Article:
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Bacteria Associated with Discolored and Decayed Tissues in Beech, Birch, and Maple. Benjamin J. Cosenza, Associate Professor of Biology, Biological Sciences Group, Microbiology Section, University of Connecticut, Storrs 06268; Mathilda McCreary(2), John D. Buck(3), and Alex L. Shigo(4). (2)Former Graduate Research Assistant, Microbiology Section, University of Connecticut, currently Research Assistant, Chas. Pfizer and Co., Groton, Connecticut 06340; (3)(4)Assistant Professor of Biology, Microbiology Section, University of Connecticut, and Principal Mycologist, respectively, Northeastern Forest Experiment Station, USDA Forest Service, Durham, New Hampshire 03824. Phytopathology 60:1547-1551. Accepted for publication 6 May 1970. DOI: 10.1094/Phyto-60-1547.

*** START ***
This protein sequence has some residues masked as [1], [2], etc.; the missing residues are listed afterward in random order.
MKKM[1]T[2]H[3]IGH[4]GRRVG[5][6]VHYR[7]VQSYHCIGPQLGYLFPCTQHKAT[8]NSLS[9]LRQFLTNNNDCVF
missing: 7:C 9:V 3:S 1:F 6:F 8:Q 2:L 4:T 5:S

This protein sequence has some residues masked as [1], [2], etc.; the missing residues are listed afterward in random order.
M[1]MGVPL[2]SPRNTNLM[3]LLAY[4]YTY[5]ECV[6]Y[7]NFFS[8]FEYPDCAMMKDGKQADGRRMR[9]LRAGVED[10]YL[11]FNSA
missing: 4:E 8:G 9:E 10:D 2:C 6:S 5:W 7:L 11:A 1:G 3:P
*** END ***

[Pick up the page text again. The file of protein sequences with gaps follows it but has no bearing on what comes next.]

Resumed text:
Bacteria isolated from discolored and decayed tissues in a total of 27 beech, birch, and maple trees from New Hampshire were identified and characterized. Species of Bacillus and Pseudomonas were the most common among the 326 isolates examined. Members of the family Enterobacteriaceae, yellow-pigmented gram-negative rods, coryneforms, and yeasts accounted for the remainder.

Additional keywords: Hardwoods, defects, microorganisms, taxonomy.